Air Force Capt. Ryan P. Hall, '04, killed while on deployment for Operation Enduring Freedom
Updated: 9:37 a.m., 5 March 2012
Funeral services will be at 10 a.m. Monday, March 12, in Colorado Springs, Colo., home of Capt. Ryan Preston Hall, a 2004 Citadel graduate, who was among four Air Force officers killed Feb. 18 while in support of Operation Enduring Freedom.
Hall, 30, will be laid to rest at the U.S. Air Force Academy Cemetary following the funeral services in the academy's Protestant Chapel. Due to the current “force protection conditions,” visitors to the Air Force Academy must enter through the North Gate, which can be accessed from Exit 156B on Interstate 25, which is 14 miles north of downtown Colorado Springs. Visitors will need a photo ID. Use of handheld cell phones while driving on the base is prohibited and all vehicles will be searched at the gate before entry.
In lieu of flowers, memorial contributions may be made in Hall's memory to Lutheran World Relief. Online donations and checks mailed in should be marked with Hall’s name in the subject or memo line. Memorials may also be made to USO Families of the Fallen, 116 Purple Heart Dr., Dover Air Force Base, Del., 19902, via check only. Hall's name should be written on the memo line.
Hall was a U-28A utility pilot on his seventh deployment overseas when the aircraft crashed near Camp Lemonnier in the East African nation of Djibouti. According to media reports and information from the Department of Defense and the U.S. Africa Command, the aircraft went down during a routine intelligence, surveillance and reconnaissance mission for the war in Afghanistan at about 8 p.m. Saturday, local time.
Camp Lemonnier is the only U.S. military base in Africa. The base is home to the U.S. Combined Joint Task Force-Horn of Africa, which has played a role in counter-terrorism and counter-piracy operations.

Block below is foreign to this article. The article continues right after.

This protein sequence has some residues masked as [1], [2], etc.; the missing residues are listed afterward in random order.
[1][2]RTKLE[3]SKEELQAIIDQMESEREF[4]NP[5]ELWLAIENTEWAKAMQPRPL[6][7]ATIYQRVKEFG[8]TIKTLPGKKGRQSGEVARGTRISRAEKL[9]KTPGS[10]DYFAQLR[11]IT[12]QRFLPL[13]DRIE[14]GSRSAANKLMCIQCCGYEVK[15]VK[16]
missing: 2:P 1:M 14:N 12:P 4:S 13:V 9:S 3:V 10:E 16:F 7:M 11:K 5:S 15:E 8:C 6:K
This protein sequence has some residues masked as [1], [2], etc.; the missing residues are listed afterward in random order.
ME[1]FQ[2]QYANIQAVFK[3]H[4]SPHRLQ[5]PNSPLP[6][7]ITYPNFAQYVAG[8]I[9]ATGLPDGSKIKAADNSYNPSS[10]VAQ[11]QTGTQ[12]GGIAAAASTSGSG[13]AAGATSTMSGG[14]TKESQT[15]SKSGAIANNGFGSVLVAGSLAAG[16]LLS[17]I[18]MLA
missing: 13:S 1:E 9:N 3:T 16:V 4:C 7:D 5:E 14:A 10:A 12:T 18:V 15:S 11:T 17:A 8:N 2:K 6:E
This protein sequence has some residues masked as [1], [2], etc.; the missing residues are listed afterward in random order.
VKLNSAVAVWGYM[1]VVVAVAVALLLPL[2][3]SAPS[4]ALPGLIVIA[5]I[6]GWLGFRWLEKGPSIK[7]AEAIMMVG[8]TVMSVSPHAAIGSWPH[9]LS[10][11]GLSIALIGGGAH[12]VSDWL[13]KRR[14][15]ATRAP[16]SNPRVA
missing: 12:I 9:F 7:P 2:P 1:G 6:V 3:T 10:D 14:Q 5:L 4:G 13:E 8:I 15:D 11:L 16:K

Hall and the other three men killed were all U.S. Air Force personnel from the Hulburt Field military base in Florida. Hall had been assigned to the 319th SOS at Hurlburt Field since 2007 and had more than 1,300 combat flight hours.
Hall entered the Air Force in 2004 after receiving his commission and a history degree from The Citadel. As a cadet he was a squad leader and platoon sergeant and active with the Lutheran Campus Ministry. During his senior year, he was the Delta Company executive officer, the number two ranking cadet in the company. Hall also was a member of the 2004 Summerall Guards, but was most active in the Air Force ROTC unit, said his friend and Citadel roommate, David Barrett, Delta Company commander in 2004.
Barrett and Hall both contracted with the Air Force while at The Citadel. They were roommates all four years. Barrett said Hall received his pilot slot his junior year, but it was his training assignment with the MC-130 aircraft that got him really interested in special operations.
The MC-130 aircraft are operated by the U.S. Air Force Special Operations Command. The MC-130 plane was first used during the Vietnam Conflict to carry U.S. soldiers on secret missions behind enemy lines. Since then the aircraft have flown missions and conducted operations around the world, notably in the 1991 Gulf War and during a civil war in Sierra Leon, according to the web site about.com.
Barrett said Hall had been deployed to both Iraq and Afghanistan before his latest assignment in Africa.
“He was incrediblly outgoing, fun, sarcastic, liked to hang out, did not matter who with or where,” Barrett said. “He’s my best friend – there’s not one thing I will remember that I can narrow down to. I will remember a lot.”
A memorial service was held Fb. 28 in Florida at Hurlburt Field's Freedom Hangar.
Hall is the 16th alumnus of The Citadel and third member of the Class of 2004 to die in action associated with the wars in Iraq and Afghanistan. See Deployed Alumni.